The U.S. economy slowed in the first quarter as consumer spending grew
at its weakest pace in nearly five years, but a surge in wages amid tightening
labor market conditions and lower tax rates suggested the setback is likely
Gross domestic product increased at a 2.3 percent annual rate, the
Commerce Department said in its snapshot of first-quarter GDP on Friday, also
restrained by a moderation in business spending on equipment and investment in
These factors were partially offset by a rise in inventories and a
narrowing of the trade deficit. The economy grew at a 2.9 percent rate in the
fourth quarter. Domestic demand increased at a 1.7 percent rate, the slowest in
two years, after rising at a brisk 4.8 percent pace in the final three months
The moderate first-quarter growth is, however, probably not a true
reflection of the economy’s health as GDP tends to be sluggish at the start of
the year because of a seasonal quirk.
Economists expect growth will accelerate in the second quarter as more
households feel the impact of the Trump administration’s $1.5 trillion income
tax package on their paychecks. The tax cuts came into effect in January.
Lower corporate and individual tax rates as well as increased government
spending will likely lift annual economic growth close to the administration’s
3 percent target. Economists polled by Reuters had forecast output rising at a
2.0 percent rate in the January-March period.
“Tax cuts and government spending increases should lead to better
overall economic activity,” said Joel Naroff, chief economist at Naroff
Economic Advisors in Holland, Pennsylvania.
Federal Reserve officials are likely to shrug off the first-quarter
performance. The U.S. central bank raised interest rates last month in a nod to
the strong labor market and economy, and forecast at least two more rate hikes
Minutes of the March 20-21 meeting published earlier this month showed
policymakers “expected that the first-quarter softness would be transitory,”
citing “residual seasonality in the data, and more generally to strong economic
But a jump in wage growth and an acceleration in inflation in the first
quarter will attract attention when Fed officials meet next Tuesday and Wednesday.
In a separate report in Friday, the Labor Department said wages and
salaries shot up 0.9 percent in the first quarter. That was the largest
increase since the first quarter of 2007 and followed a 0.5 percent rise in the
Wages and salaries were up 2.7 percent in the 12 months through March
compared to 2.5 percent in the year to December.
The GDP report showed the Fed’s preferred inflation gauge, the personal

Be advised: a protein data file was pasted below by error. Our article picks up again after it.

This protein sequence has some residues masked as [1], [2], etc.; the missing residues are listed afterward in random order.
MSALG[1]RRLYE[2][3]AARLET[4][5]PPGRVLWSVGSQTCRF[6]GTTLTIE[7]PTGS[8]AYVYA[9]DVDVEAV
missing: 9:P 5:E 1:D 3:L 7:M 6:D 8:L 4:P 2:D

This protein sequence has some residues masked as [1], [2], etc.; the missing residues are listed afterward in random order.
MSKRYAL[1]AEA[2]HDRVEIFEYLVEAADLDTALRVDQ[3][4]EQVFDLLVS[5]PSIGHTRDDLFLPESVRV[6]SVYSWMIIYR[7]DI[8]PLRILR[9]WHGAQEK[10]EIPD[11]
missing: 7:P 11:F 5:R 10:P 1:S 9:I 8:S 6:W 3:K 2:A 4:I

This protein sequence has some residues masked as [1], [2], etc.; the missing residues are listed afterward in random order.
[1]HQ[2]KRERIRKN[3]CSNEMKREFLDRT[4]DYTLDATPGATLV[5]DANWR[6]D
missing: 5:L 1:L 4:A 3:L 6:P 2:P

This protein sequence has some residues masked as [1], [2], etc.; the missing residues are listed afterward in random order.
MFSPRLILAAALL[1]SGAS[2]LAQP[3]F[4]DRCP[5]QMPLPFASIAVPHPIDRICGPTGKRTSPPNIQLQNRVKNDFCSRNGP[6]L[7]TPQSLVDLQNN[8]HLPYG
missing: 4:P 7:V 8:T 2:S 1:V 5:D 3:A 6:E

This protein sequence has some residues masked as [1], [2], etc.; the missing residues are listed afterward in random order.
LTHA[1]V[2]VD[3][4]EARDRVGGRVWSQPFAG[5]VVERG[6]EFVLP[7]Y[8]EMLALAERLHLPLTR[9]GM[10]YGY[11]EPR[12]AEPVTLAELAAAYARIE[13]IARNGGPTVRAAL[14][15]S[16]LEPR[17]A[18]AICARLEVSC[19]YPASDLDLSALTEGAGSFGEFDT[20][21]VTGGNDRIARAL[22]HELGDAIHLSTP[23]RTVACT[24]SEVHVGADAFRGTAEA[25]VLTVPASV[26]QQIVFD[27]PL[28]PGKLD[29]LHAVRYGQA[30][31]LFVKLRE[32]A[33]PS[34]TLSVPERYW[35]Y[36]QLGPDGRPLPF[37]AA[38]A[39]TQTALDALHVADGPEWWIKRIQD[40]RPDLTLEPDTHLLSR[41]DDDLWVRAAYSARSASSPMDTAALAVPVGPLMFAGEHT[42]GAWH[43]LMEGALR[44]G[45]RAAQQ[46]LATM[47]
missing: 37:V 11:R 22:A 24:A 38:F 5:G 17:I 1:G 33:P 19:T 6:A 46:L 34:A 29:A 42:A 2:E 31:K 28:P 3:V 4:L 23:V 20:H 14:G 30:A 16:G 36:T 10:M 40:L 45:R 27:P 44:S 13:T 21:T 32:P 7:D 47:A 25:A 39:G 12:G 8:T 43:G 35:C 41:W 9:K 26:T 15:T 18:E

consumption expenditures (PCE) price index excluding food and energy, increased
at a 2.5 percent rate - the fastest pace since the fourth quarter of 2007. The
core PCE price index rose at a 1.9 percent pace in the fourth quarter.
The U.S. central bank has a 2 percent inflation target.
“It is increasingly difficult to argue that the 2 percent inflation
target hasn’t already been breached,” said Steven Blitz, chief U.S. economist
at TS Lombard in New York. “Could the Fed go next week? Not likely, but there
are no rules preventing it. A more hawkish statement is coming.”
The dollar initially rose against a basket of currencies after the data,
but gave up gains to trade little changed. Prices for U.S. Treasuries were
marginally higher while stocks on Wall Street fell.
WEAK CONSUMER SPENDING
Growth in consumer spending, which accounts for more than two-thirds of
U.S. economic activity, braked to a 1.1 percent rate in the first quarter. That
was the slowest pace since the second quarter of 2013 and followed the fourth
quarter’s robust 4.0 percent growth rate.
Consumer spending in the last quarter was undercut by a decline in
purchases of motor vehicles, clothing and footwear as well as a slowdown in
food and beverages outlays. This likely reflects delayed tax refunds. In
addition, surveys suggested many workers did not see the tax cut boost to their
paychecks until late in the quarter.
Income at the disposal of households increased at a 3.4 percent rate in
the first quarter, accelerating from the fourth quarter’s 1.1 percent pace.
Households also boosted savings, which bodes well for a pickup in spending.
Business spending on equipment slowed to a 4.7 percent rate in the
January-March quarter after double-digit growth in the second half of 2017. The
cooling in equipment investment comes as the stimulus from a recovery in
commodity prices is fading.
Investment in homebuilding was unchanged in the first three months of
the year as sluggish home sales caused by a dearth of houses on the market
weighed on brokers’ commissions. Residential investment increased at a 12.8
percent rate in the October-December period.
Government spending grew at a 1.2 percent rate, slowing from the fourth
quarter’s 3.0 percent pace. Spending is expected to accelerate in the second
quarter after the U.S. Congress recently approved more government spending.
Trade added 0.20 percentage point to GDP growth as weak a U.S. dollar
and strengthening global economy bolstered exports.
With consumer spending slowing, inventories increased at a $33.1 billion
rate in the first quarter, up from a $15.6 billion pace in the prior period.
Inventory investment contributed 0.43 percentage point to GDP growth after
subtracting 0.53 percentage point in the fourth quarter.
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